General Motors previously hinted it was bringing four world debuts to the 2012 Detroit Auto Show, but only confirmed one — Cadillac ATS compact sedan. That said, details surrounding the General’s Detroit gameplan are slowly leaking out ahead of schedule.
The Detroit Free Press reports one of the four will be a new small Buick crossover, which may carry the “Encore” name. The new small crossover will likely ride upon GM’s Theta 2 platform, and be sold in both North America and in China. While the vehicle will certainly slot in beneath the Lambda-based Enclave crossover, the name is a bit uncertain — some speculation suggests “Encore” is a possibility.
The idea of a small Buick crossover isn’t exactly new. After finding success with the debut of the Enclave, Buick began pursuing a small crossover years ago. Shortly after GM’s bankruptcy, the brand planned on rebadging the late Saturn VUE 2-Mode hybrid for its portfolio. Teaser images were issued, but a public backlash against the so-called “Vueick” pushed GM to cancel the project. The new small Buick CUV due in Detroit is expected to be wear new sheetmetal that’s distinctive from its platform siblings (i.e. Chevrolet Equinox, GMC Terrain, Cadillac SRX), although it may bear a passing resemblance to the larger Enclave.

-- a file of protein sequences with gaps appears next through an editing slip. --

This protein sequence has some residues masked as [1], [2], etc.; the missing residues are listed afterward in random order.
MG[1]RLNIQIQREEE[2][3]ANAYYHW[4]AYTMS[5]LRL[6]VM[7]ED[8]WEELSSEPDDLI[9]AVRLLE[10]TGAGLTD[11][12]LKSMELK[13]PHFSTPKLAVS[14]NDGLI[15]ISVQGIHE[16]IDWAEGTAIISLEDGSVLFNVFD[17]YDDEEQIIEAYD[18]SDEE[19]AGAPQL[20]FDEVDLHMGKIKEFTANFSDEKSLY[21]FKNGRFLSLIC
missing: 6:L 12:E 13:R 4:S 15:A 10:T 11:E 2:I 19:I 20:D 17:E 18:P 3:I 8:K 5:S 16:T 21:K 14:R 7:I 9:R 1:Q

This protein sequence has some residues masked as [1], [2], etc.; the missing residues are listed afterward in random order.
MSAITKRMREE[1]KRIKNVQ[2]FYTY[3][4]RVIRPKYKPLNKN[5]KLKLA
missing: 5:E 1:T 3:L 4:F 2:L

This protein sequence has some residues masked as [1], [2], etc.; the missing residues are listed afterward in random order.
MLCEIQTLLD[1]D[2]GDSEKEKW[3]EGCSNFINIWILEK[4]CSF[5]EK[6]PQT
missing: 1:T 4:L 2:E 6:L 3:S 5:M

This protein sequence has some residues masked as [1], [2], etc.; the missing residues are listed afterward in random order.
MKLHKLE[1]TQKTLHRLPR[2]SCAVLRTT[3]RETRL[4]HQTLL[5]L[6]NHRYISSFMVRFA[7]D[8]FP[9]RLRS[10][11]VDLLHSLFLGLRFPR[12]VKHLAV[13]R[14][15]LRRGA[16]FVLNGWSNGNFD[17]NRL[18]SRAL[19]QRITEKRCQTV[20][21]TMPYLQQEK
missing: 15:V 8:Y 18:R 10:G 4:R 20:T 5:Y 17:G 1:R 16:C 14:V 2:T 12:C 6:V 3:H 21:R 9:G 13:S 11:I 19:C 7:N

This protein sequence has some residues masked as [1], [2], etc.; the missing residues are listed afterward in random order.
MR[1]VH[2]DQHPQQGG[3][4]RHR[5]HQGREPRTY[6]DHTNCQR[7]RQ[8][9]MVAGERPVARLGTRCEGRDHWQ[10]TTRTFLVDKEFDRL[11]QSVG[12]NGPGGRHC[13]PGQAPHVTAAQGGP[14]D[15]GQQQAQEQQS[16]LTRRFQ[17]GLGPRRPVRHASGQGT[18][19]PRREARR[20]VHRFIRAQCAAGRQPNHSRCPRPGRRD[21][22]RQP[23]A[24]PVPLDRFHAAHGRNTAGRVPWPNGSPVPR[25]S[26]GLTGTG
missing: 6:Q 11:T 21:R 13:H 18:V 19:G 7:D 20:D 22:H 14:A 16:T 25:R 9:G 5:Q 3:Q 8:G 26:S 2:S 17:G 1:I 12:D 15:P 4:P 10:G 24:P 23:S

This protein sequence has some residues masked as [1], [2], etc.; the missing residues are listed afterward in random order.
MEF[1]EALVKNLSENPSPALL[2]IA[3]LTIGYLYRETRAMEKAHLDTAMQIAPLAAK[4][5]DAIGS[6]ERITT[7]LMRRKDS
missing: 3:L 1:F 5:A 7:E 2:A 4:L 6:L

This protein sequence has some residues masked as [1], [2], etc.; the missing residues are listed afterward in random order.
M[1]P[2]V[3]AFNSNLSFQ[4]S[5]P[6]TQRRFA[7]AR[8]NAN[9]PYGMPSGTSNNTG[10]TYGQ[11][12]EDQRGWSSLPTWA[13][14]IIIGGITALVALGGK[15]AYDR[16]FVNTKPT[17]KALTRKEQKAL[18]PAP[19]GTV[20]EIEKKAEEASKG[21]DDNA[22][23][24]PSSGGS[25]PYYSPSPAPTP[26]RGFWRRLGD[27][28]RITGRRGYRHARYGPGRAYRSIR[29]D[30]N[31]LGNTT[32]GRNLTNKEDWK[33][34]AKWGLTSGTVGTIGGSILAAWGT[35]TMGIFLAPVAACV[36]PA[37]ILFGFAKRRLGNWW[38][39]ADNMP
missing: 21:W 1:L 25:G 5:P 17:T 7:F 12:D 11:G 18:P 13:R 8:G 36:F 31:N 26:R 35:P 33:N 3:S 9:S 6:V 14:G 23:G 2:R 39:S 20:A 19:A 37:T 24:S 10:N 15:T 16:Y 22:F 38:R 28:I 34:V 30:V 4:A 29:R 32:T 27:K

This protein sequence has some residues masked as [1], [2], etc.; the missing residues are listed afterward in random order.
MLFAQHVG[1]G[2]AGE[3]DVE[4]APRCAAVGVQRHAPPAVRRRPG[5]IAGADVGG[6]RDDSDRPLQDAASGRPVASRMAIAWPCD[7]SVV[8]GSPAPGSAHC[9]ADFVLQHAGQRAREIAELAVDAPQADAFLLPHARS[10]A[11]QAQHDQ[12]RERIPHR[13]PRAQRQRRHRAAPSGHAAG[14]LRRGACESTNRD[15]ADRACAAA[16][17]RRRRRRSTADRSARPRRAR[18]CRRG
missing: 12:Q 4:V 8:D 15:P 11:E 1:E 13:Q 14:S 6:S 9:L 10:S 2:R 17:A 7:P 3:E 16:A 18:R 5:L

The Freep also claims a sportier flavor of the new Chevrolet Sonic — perhaps dubbed the RS — may also make its way to the show. Although GM first previewed the Sonic line with the Aveo RS concept in 2010, thus far, no sport-tuned model has been announced. Although the new model may look (and perhaps drive) sportier, it may not be any more powerful than other Sonic trims. Rumors suggest the car will still make do with the turbocharged 1.4-liter I-4 used in the Sonic LT and Sonic LTZ trims.
The Detroit Free Press also indicated that GM will show two new Chevrolet concepts designed at its Southern California design center on January 9. Expect further details to emerge as the 2012 Detroit show — which runs in the second week of January — creeps even closer.
Source: Detroit Free Press